Those who cannot remember the past are condemned to repeat it.
History of The Tuskegee Airmen
The true story of the Tuskegee Airmen is far broader than one of just aviation and the first American Black Military Pilots and Crewmen to serve during WWII. It is one of this country's shining examples of unwavering human spirit, courage and enduring determination smack in the face of some of the most overwhelming personal odds. In an Experimental Training Program designed to fail from the start, Cadets at Tuskegee Army Air Field, Tuskegee, Alabama went through hell to earn their wings. Cadets endured blatant disrespect, injustice and double standards throughout their training only to prove to themselves, the U.S. Army Air Corp, and their country that they most certainly could pilot aircraft if only given a fair chance. With the great support of Eleanor Roosevelt (wife of Franklin Delano Roosevelt, our 32nd President), not only would they become pilots, but would soon become arguably the most skilled aviatorsand most feared by the German pilots who fought themduring World War II. However, that is still just part of their story.
What they didn't know at the time was that their personal sacrifice and achievements would forever break new boundaries for both the military and the entire nation. While they battled the Germans in Europe, and racism at home, it would have been difficult for them to imagine that their courage and determination to overcome adversity would soon fuel positive and far-reaching change back home. Their example would ripple throughout the following decades and would be recognized as the birth of the Civil Rights Movement in this country. While many of these veterans came back to the States to start families, careers and go on to become community leaders, many airmen stayed on in the Military to make a career at what they did best, fly aircraft.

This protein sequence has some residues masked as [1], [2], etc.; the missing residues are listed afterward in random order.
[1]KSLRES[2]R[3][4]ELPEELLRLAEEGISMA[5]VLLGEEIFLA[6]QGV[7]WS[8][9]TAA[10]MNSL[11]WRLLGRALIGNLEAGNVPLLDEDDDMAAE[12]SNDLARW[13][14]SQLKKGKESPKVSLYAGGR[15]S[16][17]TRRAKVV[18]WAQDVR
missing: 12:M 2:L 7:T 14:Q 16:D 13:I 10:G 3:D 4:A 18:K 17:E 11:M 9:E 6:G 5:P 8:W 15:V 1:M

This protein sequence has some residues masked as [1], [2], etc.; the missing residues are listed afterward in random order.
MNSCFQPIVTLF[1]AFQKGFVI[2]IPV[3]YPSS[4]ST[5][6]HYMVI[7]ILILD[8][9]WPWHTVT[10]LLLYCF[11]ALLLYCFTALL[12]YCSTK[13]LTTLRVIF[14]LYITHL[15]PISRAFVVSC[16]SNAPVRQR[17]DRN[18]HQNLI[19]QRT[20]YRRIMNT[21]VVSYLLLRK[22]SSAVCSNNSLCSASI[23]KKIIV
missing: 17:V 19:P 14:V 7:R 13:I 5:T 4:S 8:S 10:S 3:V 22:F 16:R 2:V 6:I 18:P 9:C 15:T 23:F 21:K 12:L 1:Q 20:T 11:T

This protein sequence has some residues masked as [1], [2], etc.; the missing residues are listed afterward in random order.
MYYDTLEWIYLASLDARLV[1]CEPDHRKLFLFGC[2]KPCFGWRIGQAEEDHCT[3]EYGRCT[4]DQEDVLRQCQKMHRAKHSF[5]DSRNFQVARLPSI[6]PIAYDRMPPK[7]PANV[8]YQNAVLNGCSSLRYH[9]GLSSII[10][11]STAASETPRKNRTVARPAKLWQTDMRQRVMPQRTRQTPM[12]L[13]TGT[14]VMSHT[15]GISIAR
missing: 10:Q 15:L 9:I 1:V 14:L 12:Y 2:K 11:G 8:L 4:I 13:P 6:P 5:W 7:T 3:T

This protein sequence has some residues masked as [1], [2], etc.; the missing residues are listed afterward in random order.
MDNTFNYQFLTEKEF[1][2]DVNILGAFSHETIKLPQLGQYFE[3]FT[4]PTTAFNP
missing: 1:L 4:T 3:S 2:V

In June 2007, inspired by the Tuskegee Airmen, 23 year old Barrington Irving broke a world aviation record by becoming the youngestand first blackpilot ever to fly solo around the world. The legacy of these courageous airmen is still felt to this day, inspiring new generations of motivated and critical thinking individuals who have a dream of their own to become the best. The story of the Tuskegee Airmen resonates with all who have heard of these pioneers as an inspiring triumph of the human spirit.
First Hurrah: Graduating from Flying School at Tuskegee Army Air Field and being assigned to the 99th Pursuit Squadron and subsequently to the 332nd Fighter Group.
Second Hurrah: The 332nd Fighter Group escorted over 200 bombing missions over Europe during World War II and established a record that would never be equaled.
Last Hurrah: Winning the 2 May 1949 "First Ever" United States Air Force Weapons Meet to become the "First Top Guns". This would not have been possible without the dedication of our Maintenance Personnel. They were the "Best" in the United States Air Force and James Harvey's Crew Chief, Staff Sergeant Buford Johnson, was the "Best of the Best".
Final Hurrah: Receiving the "Congressional Gold Medal" on 29 March 2007.
COMBAT RECORD OF THE TUSKEGEE AIRMEN
The so-called "Studies" conducted by the Army War College, depicted the Negro Soldier as lacking in "physical courage" and "psychological characteristics" which made him "Inherently Inferior" to the White Soldier. Therefore, the Negro could not fly or operate heavy equipment. However, the NAACP, the Negro Press and a couple of forward thinking Congressmen, put pressure on the War Department to form a Tactical Unit for Negroes. The War Department finally gave in and designated the 99th Pursuit Squadron to be manned by Negro Pilots graduating from Tuskegee Army Air Field. A "Designed To Fail" program was instituted for Negroes desiring to be pilots in the Army Air Corp. We overcame all of the obstacles (there were plenty) that were placed in our path, to become the "Best Fighter Group" in the Army Air Corp and subsequently the United State Air Force.
DECORATIONS AND STATISTICS OF THE TUSKEGEE AIRMEN